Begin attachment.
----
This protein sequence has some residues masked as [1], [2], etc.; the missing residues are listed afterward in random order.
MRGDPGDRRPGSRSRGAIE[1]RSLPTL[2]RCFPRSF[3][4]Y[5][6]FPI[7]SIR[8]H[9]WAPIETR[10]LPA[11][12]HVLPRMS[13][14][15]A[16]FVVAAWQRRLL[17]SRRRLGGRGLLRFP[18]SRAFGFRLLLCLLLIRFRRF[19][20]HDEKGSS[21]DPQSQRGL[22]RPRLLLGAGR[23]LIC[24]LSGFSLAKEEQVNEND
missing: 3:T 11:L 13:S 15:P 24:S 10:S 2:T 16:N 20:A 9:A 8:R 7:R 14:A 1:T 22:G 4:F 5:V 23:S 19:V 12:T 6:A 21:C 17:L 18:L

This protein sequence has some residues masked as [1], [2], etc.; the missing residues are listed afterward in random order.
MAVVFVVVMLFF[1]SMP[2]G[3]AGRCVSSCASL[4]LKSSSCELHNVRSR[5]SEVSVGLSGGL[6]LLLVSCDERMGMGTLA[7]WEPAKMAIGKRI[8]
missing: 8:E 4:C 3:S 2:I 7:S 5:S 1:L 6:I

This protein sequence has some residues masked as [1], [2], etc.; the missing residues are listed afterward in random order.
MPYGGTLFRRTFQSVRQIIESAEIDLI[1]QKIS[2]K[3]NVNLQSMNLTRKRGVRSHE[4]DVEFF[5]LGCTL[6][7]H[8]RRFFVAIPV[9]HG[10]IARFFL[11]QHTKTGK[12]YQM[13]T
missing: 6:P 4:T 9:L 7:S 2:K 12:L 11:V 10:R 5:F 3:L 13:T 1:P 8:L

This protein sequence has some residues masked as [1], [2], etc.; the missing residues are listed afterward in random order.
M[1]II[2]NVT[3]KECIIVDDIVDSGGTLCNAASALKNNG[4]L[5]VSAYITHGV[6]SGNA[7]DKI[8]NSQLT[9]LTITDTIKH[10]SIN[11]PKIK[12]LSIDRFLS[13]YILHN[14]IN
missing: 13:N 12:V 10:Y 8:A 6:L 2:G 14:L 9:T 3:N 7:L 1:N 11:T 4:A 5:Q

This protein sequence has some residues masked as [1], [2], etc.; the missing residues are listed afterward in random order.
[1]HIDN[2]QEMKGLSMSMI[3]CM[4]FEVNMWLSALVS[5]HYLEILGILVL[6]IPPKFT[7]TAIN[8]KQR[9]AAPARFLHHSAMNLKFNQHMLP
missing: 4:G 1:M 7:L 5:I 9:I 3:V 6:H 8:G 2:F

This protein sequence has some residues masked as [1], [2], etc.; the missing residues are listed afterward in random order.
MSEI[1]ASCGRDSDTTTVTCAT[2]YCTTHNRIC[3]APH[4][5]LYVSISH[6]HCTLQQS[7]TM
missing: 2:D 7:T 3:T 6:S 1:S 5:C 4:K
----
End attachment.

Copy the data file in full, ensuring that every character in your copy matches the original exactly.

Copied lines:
This protein sequence has some residues masked as [1], [2], etc.; the missing residues are listed afterward in random order.
MRGDPGDRRPGSRSRGAIE[1]RSLPTL[2]RCFPRSF[3][4]Y[5][6]FPI[7]SIR[8]H[9]WAPIETR[10]LPA[11][12]HVLPRMS[13][14][15]A[16]FVVAAWQRRLL[17]SRRRLGGRGLLRFP[18]SRAFGFRLLLCLLLIRFRRF[19][20]HDEKGSS[21]DPQSQRGL[22]RPRLLLGAGR[23]LIC[24]LSGFSLAKEEQVNEND
missing: 3:T 11:L 13:S 15:P 24:S 10:S 2:T 16:N 20:A 9:A 8:R 7:R 14:A 1:T 22:G 4:F 5:V 23:S 19:V 12:T 6:A 21:C 17:L 18:L

This protein sequence has some residues masked as [1], [2], etc.; the missing residues are listed afterward in random order.
MAVVFVVVMLFF[1]SMP[2]G[3]AGRCVSSCASL[4]LKSSSCELHNVRSR[5]SEVSVGLSGGL[6]LLLVSCDERMGMGTLA[7]WEPAKMAIGKRI[8]
missing: 8:E 4:C 3:S 2:I 7:S 5:S 1:L 6:I

This protein sequence has some residues masked as [1], [2], etc.; the missing residues are listed afterward in random order.
MPYGGTLFRRTFQSVRQIIESAEIDLI[1]QKIS[2]K[3]NVNLQSMNLTRKRGVRSHE[4]DVEFF[5]LGCTL[6][7]H[8]RRFFVAIPV[9]HG[10]IARFFL[11]QHTKTGK[12]YQM[13]T
missing: 6:P 4:T 9:L 7:S 2:K 12:L 11:V 10:R 5:F 3:L 13:T 1:P 8:L

This protein sequence has some residues masked as [1], [2], etc.; the missing residues are listed afterward in random order.
M[1]II[2]NVT[3]KECIIVDDIVDSGGTLCNAASALKNNG[4]L[5]VSAYITHGV[6]SGNA[7]DKI[8]NSQLT[9]LTITDTIKH[10]SIN[11]PKIK[12]LSIDRFLS[13]YILHN[14]IN
missing: 13:N 12:V 10:Y 8:A 6:L 2:G 14:L 9:T 3:N 7:L 1:N 11:T 4:A 5:Q

This protein sequence has some residues masked as [1], [2], etc.; the missing residues are listed afterward in random order.
[1]HIDN[2]QEMKGLSMSMI[3]CM[4]FEVNMWLSALVS[5]HYLEILGILVL[6]IPPKFT[7]TAIN[8]KQR[9]AAPARFLHHSAMNLKFNQHMLP
missing: 4:G 1:M 7:L 5:I 9:I 3:V 6:H 8:G 2:F

This protein sequence has some residues masked as [1], [2], etc.; the missing residues are listed afterward in random order.
MSEI[1]ASCGRDSDTTTVTCAT[2]YCTTHNRIC[3]APH[4][5]LYVSISH[6]HCTLQQS[7]TM
missing: 2:D 7:T 3:T 6:S 1:S 5:C 4:K